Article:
Crumbs

This is the place to post questions and discussions on usage and style. The members of the Wordwizard Clubhouse will also often be able to help you to formulate that difficult letter.
Post Reply

Crumbs

Post by Stevenloan » Wed Jan 22, 2020 9:14 am

A: Employees are set to receive $1.6 billion in cash payouts, Delta's largest employee profit-sharing pool on record and one that handily tops what many other companies offer their employees.
B: I’m sorry, but this just smacks of BS PR crap. Of course the employees are deserving. This feels like crumbs off the table.

- Hi everybody! The idiom I found online is “crumbs from someone’s table”. But in this situation it is “crumbs off the table”. Which one is more common?

Your answers will be greatly appreciated.

StevenLoan
ACCESS_POST_ACTIONS

Re: Crumbs

Post by Erik_Kowal » Wed Jan 22, 2020 4:50 pm

The saying (in a slightly different form) can be traced back to the Gospel of St Luke.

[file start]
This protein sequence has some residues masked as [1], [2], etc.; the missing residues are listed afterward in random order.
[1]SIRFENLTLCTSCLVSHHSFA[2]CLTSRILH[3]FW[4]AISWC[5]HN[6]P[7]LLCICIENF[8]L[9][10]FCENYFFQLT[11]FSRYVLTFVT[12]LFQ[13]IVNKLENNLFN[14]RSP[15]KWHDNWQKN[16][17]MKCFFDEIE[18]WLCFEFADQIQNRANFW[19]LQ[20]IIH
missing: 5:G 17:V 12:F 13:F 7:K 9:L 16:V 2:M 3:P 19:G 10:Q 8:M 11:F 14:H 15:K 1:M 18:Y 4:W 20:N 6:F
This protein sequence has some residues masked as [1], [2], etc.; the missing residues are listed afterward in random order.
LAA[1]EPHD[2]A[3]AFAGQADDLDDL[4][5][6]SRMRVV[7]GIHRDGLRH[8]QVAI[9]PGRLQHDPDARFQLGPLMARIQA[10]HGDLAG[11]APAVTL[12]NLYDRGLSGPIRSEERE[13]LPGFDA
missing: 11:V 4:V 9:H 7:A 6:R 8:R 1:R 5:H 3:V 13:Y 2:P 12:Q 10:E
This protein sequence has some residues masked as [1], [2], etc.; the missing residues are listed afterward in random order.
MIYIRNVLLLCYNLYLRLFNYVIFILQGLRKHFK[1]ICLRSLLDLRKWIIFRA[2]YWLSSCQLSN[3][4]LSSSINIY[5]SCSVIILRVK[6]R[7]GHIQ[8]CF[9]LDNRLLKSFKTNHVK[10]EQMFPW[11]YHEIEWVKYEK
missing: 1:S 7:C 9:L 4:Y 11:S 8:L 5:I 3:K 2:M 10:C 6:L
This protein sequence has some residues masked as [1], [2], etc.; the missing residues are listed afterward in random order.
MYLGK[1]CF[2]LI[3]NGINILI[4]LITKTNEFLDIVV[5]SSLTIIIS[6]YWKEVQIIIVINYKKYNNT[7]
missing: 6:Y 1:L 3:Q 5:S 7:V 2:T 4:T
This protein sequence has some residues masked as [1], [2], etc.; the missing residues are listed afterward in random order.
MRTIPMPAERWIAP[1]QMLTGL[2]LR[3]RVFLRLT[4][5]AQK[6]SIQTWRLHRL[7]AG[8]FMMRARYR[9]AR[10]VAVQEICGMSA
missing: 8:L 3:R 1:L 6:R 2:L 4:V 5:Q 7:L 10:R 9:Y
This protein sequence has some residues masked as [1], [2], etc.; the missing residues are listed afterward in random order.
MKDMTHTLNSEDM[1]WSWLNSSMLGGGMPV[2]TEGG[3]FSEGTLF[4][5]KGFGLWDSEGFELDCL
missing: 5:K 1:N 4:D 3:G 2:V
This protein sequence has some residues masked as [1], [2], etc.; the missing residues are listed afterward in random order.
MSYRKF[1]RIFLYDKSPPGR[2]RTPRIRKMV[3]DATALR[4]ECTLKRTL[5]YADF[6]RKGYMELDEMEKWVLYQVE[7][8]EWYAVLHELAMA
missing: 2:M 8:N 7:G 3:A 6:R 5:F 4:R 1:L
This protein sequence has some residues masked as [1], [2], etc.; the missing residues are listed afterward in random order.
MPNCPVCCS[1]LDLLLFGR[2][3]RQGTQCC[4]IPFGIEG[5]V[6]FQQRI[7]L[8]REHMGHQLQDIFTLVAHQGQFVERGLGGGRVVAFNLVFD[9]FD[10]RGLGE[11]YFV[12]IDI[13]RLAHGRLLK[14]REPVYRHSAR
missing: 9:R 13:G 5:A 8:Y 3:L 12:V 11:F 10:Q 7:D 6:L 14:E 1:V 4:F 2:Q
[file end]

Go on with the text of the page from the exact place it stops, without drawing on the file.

Here are verses 16:20 and 16:21 of the King James version of the Bible (published in 1611):

20 And there was a certain beggar named Lazarus, which was laid at his gate, full of sores,
21 And desiring to be fed with the crumbs which fell from the rich man's table: moreover the dogs came and licked his sores.

The saying is generally used in reference to being given an unfair, inadequate or unsatisfactory share of something.

Anther common variant refers to "the master's table". It seems to be a saying that people freely adapt to suit the situation they are describing, so you will undoubtedly find it in many forms. But "crumbs from the rich man's table" is the closest to the modern-English source.
ACCESS_POST_ACTIONS

Re: Crumbs

Post by Stevenloan » Thu Jan 23, 2020 10:55 am

Erik : Thank you very much for your answer. It helps a great deal.

StevenLoan
ACCESS_POST_ACTIONS

ACCESS_END_OF_TOPIC
Post Reply